81-year-old Peter Matthiessen has taken home the National Book Award for fiction in something of an upset. His book, Shadow Country (excerpt), as the Bloomberg notes, came about after he “rewrote and compressed portions of his novels about the murderous Florida sugar-cane farmer Edgar J. Watson — Killing Mister Watson, Lost Man’s River and Bone by Bone — into a single 892-page volume published by the Modern Library.”While Matthiessen’s win was perhaps a slight upset over Marilynne Robinson, whose Home was a sequel to Pulitzer-winning Gilead, the bigger upset was on the non-fiction side, where Annette Gordon-Reed’s The Hemingses of Monticello: An American Family (excerpt) beat out The Dark Side: The Inside Story of How the War on Terror Turned into a War on American Ideals by Jane Mayer. Mayer’s indictment of the Bush administration’s anti-terror tactics grabbed plenty of headlines this year, but The Hemingses of Monticello, despite being less obviously timely, was highly regarded for moving the ball forward in pursuing the thorny truth behind Thomas Jefferson and his slaves. Indeed, Jill Lepore made a very compelling case for the book in the New Yorker in September.Rounding out the winners, Fire to Fire: New and Selected Poems by Mark Doty (poem) won the poetry category and the award in young people’s literature went to What I Saw and How I Lied by Judy Blundell.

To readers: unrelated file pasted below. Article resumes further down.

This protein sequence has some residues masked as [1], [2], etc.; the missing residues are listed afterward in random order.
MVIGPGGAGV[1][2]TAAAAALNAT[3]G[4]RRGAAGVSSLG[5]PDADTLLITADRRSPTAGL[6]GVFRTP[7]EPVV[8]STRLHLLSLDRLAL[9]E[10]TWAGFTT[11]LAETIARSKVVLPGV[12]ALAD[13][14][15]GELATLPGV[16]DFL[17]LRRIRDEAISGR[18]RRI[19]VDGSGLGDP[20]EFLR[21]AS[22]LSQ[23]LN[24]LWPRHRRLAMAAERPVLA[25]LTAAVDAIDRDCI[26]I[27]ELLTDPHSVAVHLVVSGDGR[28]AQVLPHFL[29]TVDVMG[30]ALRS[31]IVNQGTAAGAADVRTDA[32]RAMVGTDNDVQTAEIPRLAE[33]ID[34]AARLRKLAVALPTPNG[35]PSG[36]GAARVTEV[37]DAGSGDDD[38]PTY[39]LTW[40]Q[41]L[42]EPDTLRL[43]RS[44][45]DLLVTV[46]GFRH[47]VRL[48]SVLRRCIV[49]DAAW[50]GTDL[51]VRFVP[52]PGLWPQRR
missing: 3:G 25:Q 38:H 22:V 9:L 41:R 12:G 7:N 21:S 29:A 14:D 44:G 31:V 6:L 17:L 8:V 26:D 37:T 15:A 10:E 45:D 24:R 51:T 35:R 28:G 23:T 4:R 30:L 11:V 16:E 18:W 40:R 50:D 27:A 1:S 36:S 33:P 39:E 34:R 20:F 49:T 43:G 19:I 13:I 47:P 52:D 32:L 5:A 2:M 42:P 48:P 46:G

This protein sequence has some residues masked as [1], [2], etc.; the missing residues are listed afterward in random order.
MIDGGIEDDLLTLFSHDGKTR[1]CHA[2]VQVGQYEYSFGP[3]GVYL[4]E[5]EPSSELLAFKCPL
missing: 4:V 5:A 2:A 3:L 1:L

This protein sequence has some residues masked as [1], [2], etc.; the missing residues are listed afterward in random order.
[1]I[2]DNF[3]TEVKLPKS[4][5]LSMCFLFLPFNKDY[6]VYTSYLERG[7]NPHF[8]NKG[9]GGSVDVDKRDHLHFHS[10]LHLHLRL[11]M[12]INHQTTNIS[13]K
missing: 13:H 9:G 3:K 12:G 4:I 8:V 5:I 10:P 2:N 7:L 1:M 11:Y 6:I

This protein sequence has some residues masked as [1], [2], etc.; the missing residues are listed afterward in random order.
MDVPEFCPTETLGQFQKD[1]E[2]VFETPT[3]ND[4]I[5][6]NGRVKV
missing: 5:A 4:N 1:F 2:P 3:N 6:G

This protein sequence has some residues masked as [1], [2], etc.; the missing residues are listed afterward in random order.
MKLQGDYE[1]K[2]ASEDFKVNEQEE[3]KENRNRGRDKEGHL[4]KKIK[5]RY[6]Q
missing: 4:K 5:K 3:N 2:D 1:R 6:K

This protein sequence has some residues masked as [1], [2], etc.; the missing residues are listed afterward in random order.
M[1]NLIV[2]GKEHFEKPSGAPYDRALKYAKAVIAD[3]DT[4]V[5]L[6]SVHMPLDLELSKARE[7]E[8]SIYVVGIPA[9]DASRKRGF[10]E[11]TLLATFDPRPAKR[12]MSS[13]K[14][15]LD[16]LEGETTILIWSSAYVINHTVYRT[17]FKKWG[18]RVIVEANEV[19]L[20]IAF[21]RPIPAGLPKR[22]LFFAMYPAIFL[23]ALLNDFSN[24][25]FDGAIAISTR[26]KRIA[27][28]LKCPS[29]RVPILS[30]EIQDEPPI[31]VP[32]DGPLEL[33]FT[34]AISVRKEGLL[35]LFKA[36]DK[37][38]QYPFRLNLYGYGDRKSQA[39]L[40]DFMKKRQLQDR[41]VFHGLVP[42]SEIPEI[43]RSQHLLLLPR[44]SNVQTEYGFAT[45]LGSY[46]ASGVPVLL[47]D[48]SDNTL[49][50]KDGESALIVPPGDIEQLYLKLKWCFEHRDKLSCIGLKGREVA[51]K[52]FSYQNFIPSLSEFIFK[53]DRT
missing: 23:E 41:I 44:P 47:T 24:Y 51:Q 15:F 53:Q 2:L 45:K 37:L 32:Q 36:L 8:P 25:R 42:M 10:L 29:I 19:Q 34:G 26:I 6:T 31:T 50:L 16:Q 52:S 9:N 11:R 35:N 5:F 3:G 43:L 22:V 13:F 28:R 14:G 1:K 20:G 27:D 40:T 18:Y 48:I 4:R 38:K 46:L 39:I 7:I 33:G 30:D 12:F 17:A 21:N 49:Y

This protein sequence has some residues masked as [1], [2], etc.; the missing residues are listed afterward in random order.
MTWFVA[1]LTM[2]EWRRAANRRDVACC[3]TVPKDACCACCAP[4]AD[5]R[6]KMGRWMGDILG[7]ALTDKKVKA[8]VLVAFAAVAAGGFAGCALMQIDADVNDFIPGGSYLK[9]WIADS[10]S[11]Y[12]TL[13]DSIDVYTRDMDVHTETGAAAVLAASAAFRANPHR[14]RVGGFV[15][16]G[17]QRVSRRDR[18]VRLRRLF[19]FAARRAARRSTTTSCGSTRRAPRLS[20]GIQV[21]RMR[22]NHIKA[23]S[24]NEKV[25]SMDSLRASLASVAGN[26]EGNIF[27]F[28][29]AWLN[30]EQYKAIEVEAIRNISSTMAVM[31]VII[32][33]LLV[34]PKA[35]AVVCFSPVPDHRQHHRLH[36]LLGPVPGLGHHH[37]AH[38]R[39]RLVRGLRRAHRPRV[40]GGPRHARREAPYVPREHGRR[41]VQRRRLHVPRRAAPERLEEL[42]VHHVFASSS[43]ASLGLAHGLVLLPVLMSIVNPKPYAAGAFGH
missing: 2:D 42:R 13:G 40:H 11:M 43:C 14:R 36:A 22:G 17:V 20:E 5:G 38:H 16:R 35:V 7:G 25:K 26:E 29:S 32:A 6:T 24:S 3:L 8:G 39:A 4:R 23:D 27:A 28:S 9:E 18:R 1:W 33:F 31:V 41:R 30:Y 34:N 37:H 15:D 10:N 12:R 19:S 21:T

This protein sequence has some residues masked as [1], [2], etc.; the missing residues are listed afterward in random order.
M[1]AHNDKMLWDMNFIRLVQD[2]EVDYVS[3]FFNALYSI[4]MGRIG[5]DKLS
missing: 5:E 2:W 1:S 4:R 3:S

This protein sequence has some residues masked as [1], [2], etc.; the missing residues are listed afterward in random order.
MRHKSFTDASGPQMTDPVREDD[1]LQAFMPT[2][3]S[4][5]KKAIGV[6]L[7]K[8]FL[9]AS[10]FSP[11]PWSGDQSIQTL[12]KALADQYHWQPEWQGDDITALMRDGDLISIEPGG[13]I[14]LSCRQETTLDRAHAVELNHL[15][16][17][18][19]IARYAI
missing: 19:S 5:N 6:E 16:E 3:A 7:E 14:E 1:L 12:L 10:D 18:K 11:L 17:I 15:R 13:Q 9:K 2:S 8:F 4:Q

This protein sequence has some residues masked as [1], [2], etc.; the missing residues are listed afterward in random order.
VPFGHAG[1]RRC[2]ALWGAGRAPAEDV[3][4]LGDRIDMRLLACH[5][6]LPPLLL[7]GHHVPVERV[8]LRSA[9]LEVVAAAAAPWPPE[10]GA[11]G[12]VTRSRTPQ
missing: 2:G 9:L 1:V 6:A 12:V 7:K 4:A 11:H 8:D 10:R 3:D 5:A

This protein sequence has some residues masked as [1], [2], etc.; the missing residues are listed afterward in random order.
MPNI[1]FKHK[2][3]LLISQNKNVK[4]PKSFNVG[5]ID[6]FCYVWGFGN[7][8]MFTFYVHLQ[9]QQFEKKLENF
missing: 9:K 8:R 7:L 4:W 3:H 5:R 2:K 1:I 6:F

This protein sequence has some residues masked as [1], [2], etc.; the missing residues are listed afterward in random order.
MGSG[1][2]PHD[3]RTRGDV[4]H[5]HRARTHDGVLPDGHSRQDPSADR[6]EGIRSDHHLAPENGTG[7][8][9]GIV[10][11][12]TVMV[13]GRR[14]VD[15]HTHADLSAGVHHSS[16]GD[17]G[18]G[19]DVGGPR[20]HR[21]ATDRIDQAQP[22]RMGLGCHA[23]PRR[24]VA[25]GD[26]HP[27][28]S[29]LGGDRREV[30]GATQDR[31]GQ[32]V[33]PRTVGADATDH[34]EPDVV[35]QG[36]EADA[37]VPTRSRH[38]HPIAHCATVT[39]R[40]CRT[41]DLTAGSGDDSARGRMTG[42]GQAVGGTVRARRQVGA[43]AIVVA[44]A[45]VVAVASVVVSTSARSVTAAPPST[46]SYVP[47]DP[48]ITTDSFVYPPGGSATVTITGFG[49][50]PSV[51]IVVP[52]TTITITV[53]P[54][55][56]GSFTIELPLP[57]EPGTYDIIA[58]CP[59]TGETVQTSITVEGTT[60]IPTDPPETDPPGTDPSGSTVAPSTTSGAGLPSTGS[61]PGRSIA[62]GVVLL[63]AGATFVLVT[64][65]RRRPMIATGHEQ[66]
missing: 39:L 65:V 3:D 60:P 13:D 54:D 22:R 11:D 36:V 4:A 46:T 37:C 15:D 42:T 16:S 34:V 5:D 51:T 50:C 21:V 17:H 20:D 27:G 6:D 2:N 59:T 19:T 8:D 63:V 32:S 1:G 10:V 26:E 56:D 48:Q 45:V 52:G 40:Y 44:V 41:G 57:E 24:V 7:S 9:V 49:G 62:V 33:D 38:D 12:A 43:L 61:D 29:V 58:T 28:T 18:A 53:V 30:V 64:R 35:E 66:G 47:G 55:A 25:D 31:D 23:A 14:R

Award season is hitting a its stride, and this year’s National Book Award finalists have been announced. Looking at our speculative post of a couple weeks ago, we pegged Marilynne Robinson and Aleksandar Hemon as likely fiction finalists (kudos to Garth on guessing both). Joining them is 81-year-old Peter Matthiessen for a book that, as the AP notes, is “an 890-page revision of a trilogy of novels he released in the 1990s.” The other two fiction finalists, meanwhile, are somewhat more obscure. Not making the fiction cut are notable writers like Philip Roth, Jhumpa Lahiri, and Geraldine Brooks. Here’s a list of the finalists in all four categories with bonus links and excerpts where available:Fiction:Home by Marilynne Robinson (excerpt, a most anticipated book)The Lazarus Project by Aleksandar Hemon (excerpt)Telex from Cuba by Rachel Kushner (excerptShadow Country by Peter Matthiessen (excerpt)The End by Salvatore Scibona (excerpt)Nonfiction:This Republic of Suffering: Death and the American Civil War by Drew Gilpin Faust (excerpt)The Hemingses of Monticello: An American Family by Annette Gordon-Reed (excerpt)The Dark Side: The Inside Story of How the War on Terror Turned into a War on American Ideals by Jane Mayer (excerpt)Final Salute: A Story of Unfinished Lives by Jim Sheeler (excerpt)The Suicide Index: Putting My Father’s Death in Order by Joan Wickersham (excerpt)Poetry:Watching the Spring Festival by Frank Bidart (in The Quarterly Conversation)Fire to Fire: New and Selected Poems by Mark Doty (poem)Creatures of a Day by Reginald Gibbons (poem)Without Saying by Richard Howard (poem)Blood Dazzler by Patricia Smith (recordings)Young People’s Literature:Chains by Laurie Halse Anderson (excerpt)The Underneath by Kathi Appelt (excerpt)What I Saw and How I Lied by Judy BlundellThe Disreputable History of Frankie Landau-Banks by E. Lockhart (excerpt)The Spectacular Now by Tim Tharp (excerpt)